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Lawyers for a team of Christians convicted of disorderly conduct for praying at a “gay” fest in a public park in Elmira, N.Y., are promising an appeal of the verdict that left them with $100 fines.

Joel Oster, of the Alliance Defense Fund, said an appeal will be filed in Chemung County court for Julian and Gloria Raven, Maurice Kienenberger and Walter Quick, all of Elmira, who were ordered to pay $95 apiece in court costs in addition to the $100 fines.

Oster told the Star-Gazette newspaper that the police in the United States simply are not supposed to arrest people if someone else may be upset by their message.

The Supreme Court has ruled in cases involving “sit-in” protests, he said, that authorities cannot arrest blacks just because they were making white people angry.


“The police have a duty to protect the speaker,” he told the court, according to the Star-Gazette.

“Choosing to exercise your First Amendment rights in a public place is not a crime,” Oster said just before going into the trial.

At issue is the arrest of seven Christians at a “gay pride” event in Wisner Park in Elmira in 2007. Julian and Gloria Raven and several others entered the park to pray silently for the participants of the event celebrating homosexual behavior. Charges against three later were dropped, and only the four went to trial.

Officials with the ADF noted that the materials advertising the event said everyone was invited and it was open to the public. “The group did not draw a disorderly response from event participants,” the ADF said.

According to the newspaper report, Police Sgt. Sharon Moyer told the court she warned Julian Raven that his rights at the event were limited.

He earlier said she had told him not to cross the street, go into the park or talk to anyone.

“He said he was there to preach the word of God,” Moyer told the court, the newspaper reported. “I explained he was welcome to be there (at the festival), but he would not be allowed to confront the participants.”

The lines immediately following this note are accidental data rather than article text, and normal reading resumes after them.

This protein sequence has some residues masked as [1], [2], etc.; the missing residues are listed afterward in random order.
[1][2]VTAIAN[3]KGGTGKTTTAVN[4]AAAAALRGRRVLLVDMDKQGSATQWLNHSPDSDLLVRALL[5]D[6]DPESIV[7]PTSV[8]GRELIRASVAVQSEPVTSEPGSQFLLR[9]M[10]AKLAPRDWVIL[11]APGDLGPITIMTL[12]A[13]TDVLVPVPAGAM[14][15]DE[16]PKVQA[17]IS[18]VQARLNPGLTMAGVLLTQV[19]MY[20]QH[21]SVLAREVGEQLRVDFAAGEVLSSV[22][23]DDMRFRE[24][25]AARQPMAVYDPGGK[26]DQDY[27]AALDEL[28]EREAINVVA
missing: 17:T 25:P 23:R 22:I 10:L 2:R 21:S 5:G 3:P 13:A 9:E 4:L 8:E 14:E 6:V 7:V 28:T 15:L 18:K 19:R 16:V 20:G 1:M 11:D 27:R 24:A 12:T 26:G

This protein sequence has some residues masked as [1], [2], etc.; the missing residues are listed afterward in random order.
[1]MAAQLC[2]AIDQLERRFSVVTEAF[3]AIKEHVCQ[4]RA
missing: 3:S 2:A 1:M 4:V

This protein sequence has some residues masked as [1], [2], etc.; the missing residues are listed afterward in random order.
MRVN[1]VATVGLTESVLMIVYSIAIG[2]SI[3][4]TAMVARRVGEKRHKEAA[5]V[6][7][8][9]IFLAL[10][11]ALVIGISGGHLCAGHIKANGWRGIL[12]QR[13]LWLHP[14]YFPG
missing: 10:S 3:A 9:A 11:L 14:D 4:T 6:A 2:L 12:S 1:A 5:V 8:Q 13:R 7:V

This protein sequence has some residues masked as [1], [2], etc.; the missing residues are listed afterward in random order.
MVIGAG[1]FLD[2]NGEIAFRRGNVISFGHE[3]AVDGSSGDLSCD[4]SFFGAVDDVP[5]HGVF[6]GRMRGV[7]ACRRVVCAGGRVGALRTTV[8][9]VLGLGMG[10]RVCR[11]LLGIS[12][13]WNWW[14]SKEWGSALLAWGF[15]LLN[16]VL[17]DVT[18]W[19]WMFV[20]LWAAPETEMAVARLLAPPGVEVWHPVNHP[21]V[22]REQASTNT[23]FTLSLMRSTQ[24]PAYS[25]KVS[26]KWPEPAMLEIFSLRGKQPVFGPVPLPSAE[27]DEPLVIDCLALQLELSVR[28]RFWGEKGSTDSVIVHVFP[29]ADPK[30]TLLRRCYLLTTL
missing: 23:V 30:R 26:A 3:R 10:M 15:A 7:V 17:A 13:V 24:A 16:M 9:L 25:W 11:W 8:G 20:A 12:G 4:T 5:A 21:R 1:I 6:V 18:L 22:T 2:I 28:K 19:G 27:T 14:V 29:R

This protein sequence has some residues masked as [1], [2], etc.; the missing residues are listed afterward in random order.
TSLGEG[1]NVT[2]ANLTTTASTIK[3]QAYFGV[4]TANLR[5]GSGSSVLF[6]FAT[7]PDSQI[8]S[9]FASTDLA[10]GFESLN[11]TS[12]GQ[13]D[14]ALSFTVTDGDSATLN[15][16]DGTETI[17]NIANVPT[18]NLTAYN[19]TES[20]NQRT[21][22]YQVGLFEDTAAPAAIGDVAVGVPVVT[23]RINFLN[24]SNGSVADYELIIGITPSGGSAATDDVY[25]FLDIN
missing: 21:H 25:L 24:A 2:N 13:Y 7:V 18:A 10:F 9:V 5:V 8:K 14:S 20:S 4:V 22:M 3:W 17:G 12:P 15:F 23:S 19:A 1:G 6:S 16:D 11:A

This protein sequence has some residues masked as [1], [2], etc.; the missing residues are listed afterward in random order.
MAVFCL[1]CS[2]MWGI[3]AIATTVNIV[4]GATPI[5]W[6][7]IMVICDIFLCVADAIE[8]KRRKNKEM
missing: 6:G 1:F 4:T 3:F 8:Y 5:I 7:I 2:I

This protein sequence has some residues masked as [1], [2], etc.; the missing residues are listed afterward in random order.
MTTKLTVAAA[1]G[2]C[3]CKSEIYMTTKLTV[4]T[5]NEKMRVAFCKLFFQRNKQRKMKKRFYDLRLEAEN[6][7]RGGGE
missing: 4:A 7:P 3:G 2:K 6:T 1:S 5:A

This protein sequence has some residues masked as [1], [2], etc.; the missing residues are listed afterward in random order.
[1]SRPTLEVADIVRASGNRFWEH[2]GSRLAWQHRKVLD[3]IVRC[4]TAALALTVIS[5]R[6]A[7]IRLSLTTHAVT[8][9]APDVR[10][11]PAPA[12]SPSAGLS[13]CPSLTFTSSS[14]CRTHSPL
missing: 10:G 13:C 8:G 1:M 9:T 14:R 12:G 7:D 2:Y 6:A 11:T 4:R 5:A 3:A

She accused the street preacher of being antagonistic.

Raven, however, said it was Moyer who was “aggressive from the get-go” and said her orders amounted to a deprivation of his rights.

“It seems oxymoronic to say that by walking silently in a public park, with heads bowed, these people somehow disturbed the peace,” Oster said of the case earlier. “From the sit-ins of the 1960s to today, courts have repeatedly ruled that the police cannot arrest those who peacefully express their message in public places.”

The ADF said the issues are no less than the freedoms of speech and religion.

“If this violation of these Christians’ rights is allowed to stand, the First Amendment rights of all people of faith are in jeopardy,” the ADF said.

When the Christians were arrested, officials with Elmira justified their actions to WND.

Assistant Police Chief Mike Robertson told WND that the members were accused of a “combination” of allegations, including the “intent” to cause a public inconvenience, a “disturbance” of a meeting of persons and obstructing vehicular or pedestrian traffic.

He also said at the time that the accusations would include taking part in “any act that serves no legitimate purpose.”

Elmira City Judge Thomas Ramich’s conclusion found that in order to prevent participants in the “gay” festival from being upset, the city was correct to arrest the Christians.

The newspaper reported he called Raven reckless for even going to the park.

The prosecutor, Robert Siglin, said the city was concerned for public safety, and that’s why the Christians were arrested. During closing arguments he said speech freedoms don’t matter when “public order” is an issue.

 


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